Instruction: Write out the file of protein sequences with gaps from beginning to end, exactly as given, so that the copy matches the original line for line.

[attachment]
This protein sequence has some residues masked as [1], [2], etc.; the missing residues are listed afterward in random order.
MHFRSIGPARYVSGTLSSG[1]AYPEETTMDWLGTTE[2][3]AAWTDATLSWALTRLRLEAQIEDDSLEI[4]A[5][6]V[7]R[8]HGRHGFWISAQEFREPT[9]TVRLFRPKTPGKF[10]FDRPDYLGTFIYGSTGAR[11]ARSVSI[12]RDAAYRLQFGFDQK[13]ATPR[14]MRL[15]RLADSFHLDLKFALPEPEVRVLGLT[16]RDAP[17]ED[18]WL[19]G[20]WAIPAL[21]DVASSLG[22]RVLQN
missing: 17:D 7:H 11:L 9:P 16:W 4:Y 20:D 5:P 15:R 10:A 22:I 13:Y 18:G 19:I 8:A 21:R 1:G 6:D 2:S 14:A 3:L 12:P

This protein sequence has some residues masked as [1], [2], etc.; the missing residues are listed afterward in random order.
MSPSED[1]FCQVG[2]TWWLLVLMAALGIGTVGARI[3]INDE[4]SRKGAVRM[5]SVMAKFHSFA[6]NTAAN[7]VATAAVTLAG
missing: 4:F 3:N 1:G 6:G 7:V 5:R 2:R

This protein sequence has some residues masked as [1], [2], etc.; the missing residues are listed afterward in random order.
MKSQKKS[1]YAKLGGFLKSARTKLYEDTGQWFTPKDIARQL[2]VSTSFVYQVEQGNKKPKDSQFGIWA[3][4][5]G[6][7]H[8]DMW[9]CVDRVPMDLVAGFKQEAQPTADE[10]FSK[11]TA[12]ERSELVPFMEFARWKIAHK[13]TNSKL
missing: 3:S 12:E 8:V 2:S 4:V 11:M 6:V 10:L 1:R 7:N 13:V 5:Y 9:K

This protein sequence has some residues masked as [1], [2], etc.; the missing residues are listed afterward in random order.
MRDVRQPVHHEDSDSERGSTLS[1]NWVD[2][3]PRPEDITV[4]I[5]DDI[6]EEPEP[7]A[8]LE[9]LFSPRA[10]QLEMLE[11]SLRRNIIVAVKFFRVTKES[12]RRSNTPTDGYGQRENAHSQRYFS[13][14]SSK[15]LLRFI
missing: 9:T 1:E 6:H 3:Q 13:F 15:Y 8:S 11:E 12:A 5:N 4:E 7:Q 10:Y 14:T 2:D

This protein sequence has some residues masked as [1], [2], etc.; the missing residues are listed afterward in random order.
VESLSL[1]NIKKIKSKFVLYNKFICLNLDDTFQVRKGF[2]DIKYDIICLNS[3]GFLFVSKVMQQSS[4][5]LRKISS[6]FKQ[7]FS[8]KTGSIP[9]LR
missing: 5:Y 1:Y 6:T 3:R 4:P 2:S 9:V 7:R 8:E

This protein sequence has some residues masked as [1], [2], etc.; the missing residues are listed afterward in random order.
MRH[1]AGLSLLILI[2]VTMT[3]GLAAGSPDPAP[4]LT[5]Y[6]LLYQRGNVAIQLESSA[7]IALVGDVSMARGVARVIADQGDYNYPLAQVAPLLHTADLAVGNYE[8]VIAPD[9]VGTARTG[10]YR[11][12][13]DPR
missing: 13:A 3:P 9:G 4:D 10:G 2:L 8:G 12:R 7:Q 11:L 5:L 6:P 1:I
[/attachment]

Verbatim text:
This protein sequence has some residues masked as [1], [2], etc.; the missing residues are listed afterward in random order.
MHFRSIGPARYVSGTLSSG[1]AYPEETTMDWLGTTE[2][3]AAWTDATLSWALTRLRLEAQIEDDSLEI[4]A[5][6]V[7]R[8]HGRHGFWISAQEFREPT[9]TVRLFRPKTPGKF[10]FDRPDYLGTFIYGSTGAR[11]ARSVSI[12]RDAAYRLQFGFDQK[13]ATPR[14]MRL[15]RLADSFHLDLKFALPEPEVRVLGLT[16]RDAP[17]ED[18]WL[19]G[20]WAIPAL[21]DVASSLG[22]RVLQN
missing: 17:D 7:H 11:L 9:P 16:W 4:Y 20:D 5:P 15:R 10:A 22:I 13:Y 18:G 19:I 8:A 21:R 1:G 6:D 2:S 14:A 3:L 12:P

This protein sequence has some residues masked as [1], [2], etc.; the missing residues are listed afterward in random order.
MSPSED[1]FCQVG[2]TWWLLVLMAALGIGTVGARI[3]INDE[4]SRKGAVRM[5]SVMAKFHSFA[6]NTAAN[7]VATAAVTLAG
missing: 4:F 3:N 1:G 6:G 7:V 5:R 2:R

This protein sequence has some residues masked as [1], [2], etc.; the missing residues are listed afterward in random order.
MKSQKKS[1]YAKLGGFLKSARTKLYEDTGQWFTPKDIARQL[2]VSTSFVYQVEQGNKKPKDSQFGIWA[3][4][5]G[6][7]H[8]DMW[9]CVDRVPMDLVAGFKQEAQPTADE[10]FSK[11]TA[12]ERSELVPFMEFARWKIAHK[13]TNSKL
missing: 3:S 12:E 8:V 2:S 4:V 11:M 6:V 10:L 1:R 7:N 13:V 5:Y 9:K

This protein sequence has some residues masked as [1], [2], etc.; the missing residues are listed afterward in random order.
MRDVRQPVHHEDSDSERGSTLS[1]NWVD[2][3]PRPEDITV[4]I[5]DDI[6]EEPEP[7]A[8]LE[9]LFSPRA[10]QLEMLE[11]SLRRNIIVAVKFFRVTKES[12]RRSNTPTDGYGQRENAHSQRYFS[13][14]SSK[15]LLRFI
missing: 9:T 1:E 6:H 3:Q 13:F 15:Y 8:S 11:E 12:A 5:N 4:E 7:Q 10:Y 14:T 2:D

This protein sequence has some residues masked as [1], [2], etc.; the missing residues are listed afterward in random order.
VESLSL[1]NIKKIKSKFVLYNKFICLNLDDTFQVRKGF[2]DIKYDIICLNS[3]GFLFVSKVMQQSS[4][5]LRKISS[6]FKQ[7]FS[8]KTGSIP[9]LR
missing: 5:Y 1:Y 6:T 3:R 4:P 2:S 9:V 7:R 8:E

This protein sequence has some residues masked as [1], [2], etc.; the missing residues are listed afterward in random order.
MRH[1]AGLSLLILI[2]VTMT[3]GLAAGSPDPAP[4]LT[5]Y[6]LLYQRGNVAIQLESSA[7]IALVGDVSMARGVARVIADQGDYNYPLAQVAPLLHTADLAVGNYE[8]VIAPD[9]VGTARTG[10]YR[11][12][13]DPR
missing: 13:A 3:P 9:G 4:D 10:G 2:L 8:G 12:R 7:Q 11:L 5:L 6:P 1:I